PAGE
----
Let’s forge ahead with the new curriculum
Some called it a flip flop. But, the about turn by Education Cabinet Secretary Amina Mohamed on implementation of the new curriculum should be commended. As Kijana Wamalwa aptly put it, a good idea must give way to a better idea. The Cabinet Secretary’s initial decision to shelve the roll out until next year may have been a good idea, especially in light of the realities she was faced with. But, to forge ahead with the new 2-6-3-3-3 system was definitely the better idea.
Sometime in early stages of the development of the new Curriculum, the Ministry of Education invited religious leaders for a comprehensive briefing on the proposed new education system. The workshop at the Silver Springs Hotel, brought together senior Church leaders from the National Council of Churches (NCCK), Evangelical Alliance of Kenya (EAK) and the Kenya Conference of Catholic Bishops (KCCB). It was led by senior Ministry officials, including top leaders from the Kenya Institute for Curriculum Development (KICD). The Church leaders were generally quite impressed by the innovative thinking that had gone into restructuring our education system to meet current and future needs of the nation.
Critical in this new system is that it is a competency-based curriculum. This means its ultimate focus is on what learners are expected to do rather than the current focus on what they are expected to know. As shared with us, the desire was to make learning more practical and meaningful. Thus, competency was conceptualised as the ability to apply learning resources and outcomes (knowledge, skills, values, and attitudes) adequately in a defined context (education, work, personal, or professional development). Furthermore, the design was the result of surveys on international best practices in education systems and curriculum reforms.
Of a truth, from the moment I understood what this system was all about, I wholeheartedly bought into it. Having gone through the now extinct Technical Schools for my secondary schooling, I have come to appreciate why basic practical skills are useful to one’s daily life. I have consistently found the basic technical skills we acquired on electrical, mechanical, plumbing, motor vehicle, carpentry and building works very useful in undertaking most repairs around the house. Most graduates of such schools, even those who did not pursue higher education, are self-reliant – many running their own workshops or firms. In our days, it was rare to find any graduates of Technical Secondary Schools roaming the streets or yawning in parks in joblessness.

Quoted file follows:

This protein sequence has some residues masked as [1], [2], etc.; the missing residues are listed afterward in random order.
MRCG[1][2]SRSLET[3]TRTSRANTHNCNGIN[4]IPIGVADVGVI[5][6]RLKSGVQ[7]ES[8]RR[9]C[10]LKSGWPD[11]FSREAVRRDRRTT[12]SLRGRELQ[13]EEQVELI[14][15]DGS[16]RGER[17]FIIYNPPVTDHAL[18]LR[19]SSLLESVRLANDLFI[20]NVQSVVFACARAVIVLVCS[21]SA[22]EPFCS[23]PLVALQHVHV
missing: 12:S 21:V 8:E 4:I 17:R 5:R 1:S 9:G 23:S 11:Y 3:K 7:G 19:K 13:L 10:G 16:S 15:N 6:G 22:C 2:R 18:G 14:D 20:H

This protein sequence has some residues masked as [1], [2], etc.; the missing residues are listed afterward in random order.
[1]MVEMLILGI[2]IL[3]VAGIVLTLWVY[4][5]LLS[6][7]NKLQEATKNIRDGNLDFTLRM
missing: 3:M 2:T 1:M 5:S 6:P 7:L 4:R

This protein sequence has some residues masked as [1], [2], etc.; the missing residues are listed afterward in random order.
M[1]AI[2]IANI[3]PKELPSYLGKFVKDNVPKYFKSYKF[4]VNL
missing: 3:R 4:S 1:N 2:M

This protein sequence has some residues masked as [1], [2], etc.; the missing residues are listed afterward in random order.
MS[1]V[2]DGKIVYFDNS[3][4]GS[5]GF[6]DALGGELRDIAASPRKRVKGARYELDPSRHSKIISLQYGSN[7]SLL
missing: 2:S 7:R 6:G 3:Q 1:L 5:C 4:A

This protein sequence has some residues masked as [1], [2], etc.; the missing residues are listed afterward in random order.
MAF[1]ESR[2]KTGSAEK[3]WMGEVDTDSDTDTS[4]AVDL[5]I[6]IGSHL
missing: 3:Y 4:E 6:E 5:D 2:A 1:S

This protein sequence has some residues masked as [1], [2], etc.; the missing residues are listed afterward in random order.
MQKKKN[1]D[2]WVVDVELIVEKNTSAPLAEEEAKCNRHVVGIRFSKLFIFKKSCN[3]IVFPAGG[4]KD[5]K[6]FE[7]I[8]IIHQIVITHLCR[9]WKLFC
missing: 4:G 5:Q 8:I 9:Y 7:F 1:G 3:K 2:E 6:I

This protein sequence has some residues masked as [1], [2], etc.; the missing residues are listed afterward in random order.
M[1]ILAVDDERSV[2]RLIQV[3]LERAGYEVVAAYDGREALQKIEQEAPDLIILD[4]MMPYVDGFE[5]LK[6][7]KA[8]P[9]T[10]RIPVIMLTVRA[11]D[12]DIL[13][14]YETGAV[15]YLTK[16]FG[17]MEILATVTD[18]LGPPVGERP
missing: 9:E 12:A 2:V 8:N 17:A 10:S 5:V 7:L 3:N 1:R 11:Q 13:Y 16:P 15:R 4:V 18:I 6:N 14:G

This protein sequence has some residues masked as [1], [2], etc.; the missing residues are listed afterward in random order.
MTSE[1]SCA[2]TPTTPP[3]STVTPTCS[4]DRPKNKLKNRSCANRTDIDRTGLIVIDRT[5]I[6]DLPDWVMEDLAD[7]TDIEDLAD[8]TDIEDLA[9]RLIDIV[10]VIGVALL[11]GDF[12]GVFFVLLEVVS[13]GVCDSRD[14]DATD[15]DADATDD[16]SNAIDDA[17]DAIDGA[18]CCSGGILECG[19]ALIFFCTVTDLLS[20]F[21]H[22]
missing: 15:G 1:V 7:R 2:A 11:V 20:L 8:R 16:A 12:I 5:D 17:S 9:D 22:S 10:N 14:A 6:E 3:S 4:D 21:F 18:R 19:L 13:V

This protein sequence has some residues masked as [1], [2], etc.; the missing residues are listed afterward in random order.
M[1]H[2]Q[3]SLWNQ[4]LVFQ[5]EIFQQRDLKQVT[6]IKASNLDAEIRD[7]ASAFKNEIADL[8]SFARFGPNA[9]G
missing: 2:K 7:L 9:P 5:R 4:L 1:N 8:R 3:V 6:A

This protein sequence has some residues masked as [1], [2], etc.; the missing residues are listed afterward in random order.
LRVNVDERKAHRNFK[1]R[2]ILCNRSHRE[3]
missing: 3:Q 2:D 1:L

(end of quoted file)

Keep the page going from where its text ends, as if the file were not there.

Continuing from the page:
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Looking at where the world is headed, we must position our children to compete with the best minds in the world. Such brains are not found job-seeking on the streets. Nay, they are in major research labs engaged in innovative research. They are found in home cubicles creating new solutions to solve human problems. They are in the Silicon Valley, creating new techno gadgets for running our lives. They are working on artificial intelligence that will soon render all manual labourers extinct. And, believe it or not, they are in European soccer fields raking in millions of British Pounds from around the world!
Let us face it: Part of the reason Asia – especially China, Japan, South Korea, and India – is taking over the world, is because they have spent many years training their children on technical skills. China, for example, has strong arrangements to ensure teachers in upper secondary schools remain abreast of the requirements of modern industry. Teachers in such schools are required to spend one month in industry each year, or two months every two years. In contrast, Kenyan teachers are required to participate in a strike at least once a year! Our children are on the other hand pushed to attain the magical 400 marks in KCPE; and at KCSE, are celebrated like the Ikolomani bulls for attaining A’s that mostly lead them to a dead end!
If we are to catch up, the pessimists against the new curriculum need to sober up and embrace change.
Likewise, those married to the 8-4-4 system should accept that, whereas the system had its benefits, it has served its season and needs to be laid to rest with its forefathers. Of course, it is apparent that not everything is in place to ensure the efficient implementation of the new system. But, as the wise man Solomon said, “Whoever watches the wind will not plant; whoever looks at the clouds will not reap.” We cannot wait for favourable circumstances forever! Let us instead work in concert to ensure success.
- The writer is the Presiding Bishop of Christ is the Answer Ministries. [email protected]
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Education Cabinet Secretary Amina MohamedNCCKCBCNew Curriculum